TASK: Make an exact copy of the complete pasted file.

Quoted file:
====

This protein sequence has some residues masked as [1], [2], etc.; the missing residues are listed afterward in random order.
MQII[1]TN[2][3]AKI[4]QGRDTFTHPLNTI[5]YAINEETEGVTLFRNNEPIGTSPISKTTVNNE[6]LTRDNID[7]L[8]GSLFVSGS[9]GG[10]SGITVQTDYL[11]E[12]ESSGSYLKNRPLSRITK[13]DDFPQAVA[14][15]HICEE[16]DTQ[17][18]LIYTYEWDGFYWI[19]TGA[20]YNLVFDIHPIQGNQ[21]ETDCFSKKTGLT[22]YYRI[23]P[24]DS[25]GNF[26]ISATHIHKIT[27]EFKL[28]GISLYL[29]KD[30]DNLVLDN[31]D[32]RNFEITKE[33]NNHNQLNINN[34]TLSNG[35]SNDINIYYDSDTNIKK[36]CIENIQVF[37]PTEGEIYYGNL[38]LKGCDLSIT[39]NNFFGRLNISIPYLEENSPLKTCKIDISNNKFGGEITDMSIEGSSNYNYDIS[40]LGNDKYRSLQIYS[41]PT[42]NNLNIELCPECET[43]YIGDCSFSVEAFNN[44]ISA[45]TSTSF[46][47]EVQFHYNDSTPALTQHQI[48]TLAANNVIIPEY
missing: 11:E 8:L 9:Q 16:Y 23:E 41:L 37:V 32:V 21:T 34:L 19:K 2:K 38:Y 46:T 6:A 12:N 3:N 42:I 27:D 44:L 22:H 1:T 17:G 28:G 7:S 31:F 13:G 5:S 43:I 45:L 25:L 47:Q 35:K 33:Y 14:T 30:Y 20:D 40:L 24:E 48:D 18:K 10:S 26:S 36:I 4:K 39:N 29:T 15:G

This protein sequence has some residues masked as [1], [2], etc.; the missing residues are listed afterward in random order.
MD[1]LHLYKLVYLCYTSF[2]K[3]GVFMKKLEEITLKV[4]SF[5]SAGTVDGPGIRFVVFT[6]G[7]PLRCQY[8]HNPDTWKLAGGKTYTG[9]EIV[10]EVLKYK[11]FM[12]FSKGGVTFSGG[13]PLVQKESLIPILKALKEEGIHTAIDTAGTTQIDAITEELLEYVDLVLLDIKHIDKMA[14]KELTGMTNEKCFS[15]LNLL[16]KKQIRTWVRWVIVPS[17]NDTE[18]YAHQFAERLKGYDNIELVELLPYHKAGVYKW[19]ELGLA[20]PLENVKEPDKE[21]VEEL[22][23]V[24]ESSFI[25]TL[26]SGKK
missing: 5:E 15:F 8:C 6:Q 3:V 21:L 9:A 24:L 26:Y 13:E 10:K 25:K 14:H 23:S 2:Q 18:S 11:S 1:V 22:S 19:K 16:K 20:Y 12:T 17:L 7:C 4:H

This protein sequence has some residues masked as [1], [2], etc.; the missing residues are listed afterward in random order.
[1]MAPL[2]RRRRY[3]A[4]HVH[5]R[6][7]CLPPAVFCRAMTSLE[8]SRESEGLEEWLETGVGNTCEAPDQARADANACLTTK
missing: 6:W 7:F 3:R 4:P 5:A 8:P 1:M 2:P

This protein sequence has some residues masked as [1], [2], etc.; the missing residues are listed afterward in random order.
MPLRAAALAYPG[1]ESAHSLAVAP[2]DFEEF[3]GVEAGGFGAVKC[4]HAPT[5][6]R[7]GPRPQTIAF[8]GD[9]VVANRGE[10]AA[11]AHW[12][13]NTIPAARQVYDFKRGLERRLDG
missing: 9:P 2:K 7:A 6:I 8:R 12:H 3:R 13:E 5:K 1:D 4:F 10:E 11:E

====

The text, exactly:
This protein sequence has some residues masked as [1], [2], etc.; the missing residues are listed afterward in random order.
MQII[1]TN[2][3]AKI[4]QGRDTFTHPLNTI[5]YAINEETEGVTLFRNNEPIGTSPISKTTVNNE[6]LTRDNID[7]L[8]GSLFVSGS[9]GG[10]SGITVQTDYL[11]E[12]ESSGSYLKNRPLSRITK[13]DDFPQAVA[14][15]HICEE[16]DTQ[17][18]LIYTYEWDGFYWI[19]TGA[20]YNLVFDIHPIQGNQ[21]ETDCFSKKTGLT[22]YYRI[23]P[24]DS[25]GNF[26]ISATHIHKIT[27]EFKL[28]GISLYL[29]KD[30]DNLVLDN[31]D[32]RNFEITKE[33]NNHNQLNINN[34]TLSNG[35]SNDINIYYDSDTNIKK[36]CIENIQVF[37]PTEGEIYYGNL[38]LKGCDLSIT[39]NNFFGRLNISIPYLEENSPLKTCKIDISNNKFGGEITDMSIEGSSNYNYDIS[40]LGNDKYRSLQIYS[41]PT[42]NNLNIELCPECET[43]YIGDCSFSVEAFNN[44]ISA[45]TSTSF[46][47]EVQFHYNDSTPALTQHQI[48]TLAANNVIIPEY
missing: 11:E 8:L 9:Q 16:Y 23:E 41:L 37:V 32:V 21:T 34:L 19:K 2:K 38:Y 46:T 6:A 12:N 3:N 42:I 27:D 44:L 22:H 1:T 17:G 28:G 7:S 31:F 13:G 5:S 43:I 45:L 25:L 47:Q 35:K 33:Y 14:T 30:Y 20:D 40:L 24:E 48:D 18:K 10:S 26:S 36:I 4:K 39:N 29:T 15:G

This protein sequence has some residues masked as [1], [2], etc.; the missing residues are listed afterward in random order.
MD[1]LHLYKLVYLCYTSF[2]K[3]GVFMKKLEEITLKV[4]SF[5]SAGTVDGPGIRFVVFT[6]G[7]PLRCQY[8]HNPDTWKLAGGKTYTG[9]EIV[10]EVLKYK[11]FM[12]FSKGGVTFSGG[13]PLVQKESLIPILKALKEEGIHTAIDTAGTTQIDAITEELLEYVDLVLLDIKHIDKMA[14]KELTGMTNEKCFS[15]LNLL[16]KKQIRTWVRWVIVPS[17]NDTE[18]YAHQFAERLKGYDNIELVELLPYHKAGVYKW[19]ELGLA[20]PLENVKEPDKE[21]VEEL[22][23]V[24]ESSFI[25]TL[26]SGKK
missing: 5:E 15:F 8:C 6:Q 3:V 21:L 9:A 24:L 26:Y 13:E 10:K 25:K 14:H 23:S 2:Q 18:S 11:S 1:V 22:S 19:K 16:K 20:Y 12:T 17:L 7:C 4:H

This protein sequence has some residues masked as [1], [2], etc.; the missing residues are listed afterward in random order.
[1]MAPL[2]RRRRY[3]A[4]HVH[5]R[6][7]CLPPAVFCRAMTSLE[8]SRESEGLEEWLETGVGNTCEAPDQARADANACLTTK
missing: 6:W 7:F 3:R 4:P 5:A 8:P 1:M 2:P

This protein sequence has some residues masked as [1], [2], etc.; the missing residues are listed afterward in random order.
MPLRAAALAYPG[1]ESAHSLAVAP[2]DFEEF[3]GVEAGGFGAVKC[4]HAPT[5][6]R[7]GPRPQTIAF[8]GD[9]VVANRGE[10]AA[11]AHW[12][13]NTIPAARQVYDFKRGLERRLDG
missing: 9:P 2:K 7:A 6:I 8:R 12:H 3:R 13:E 5:K 1:D 4:F 10:E 11:E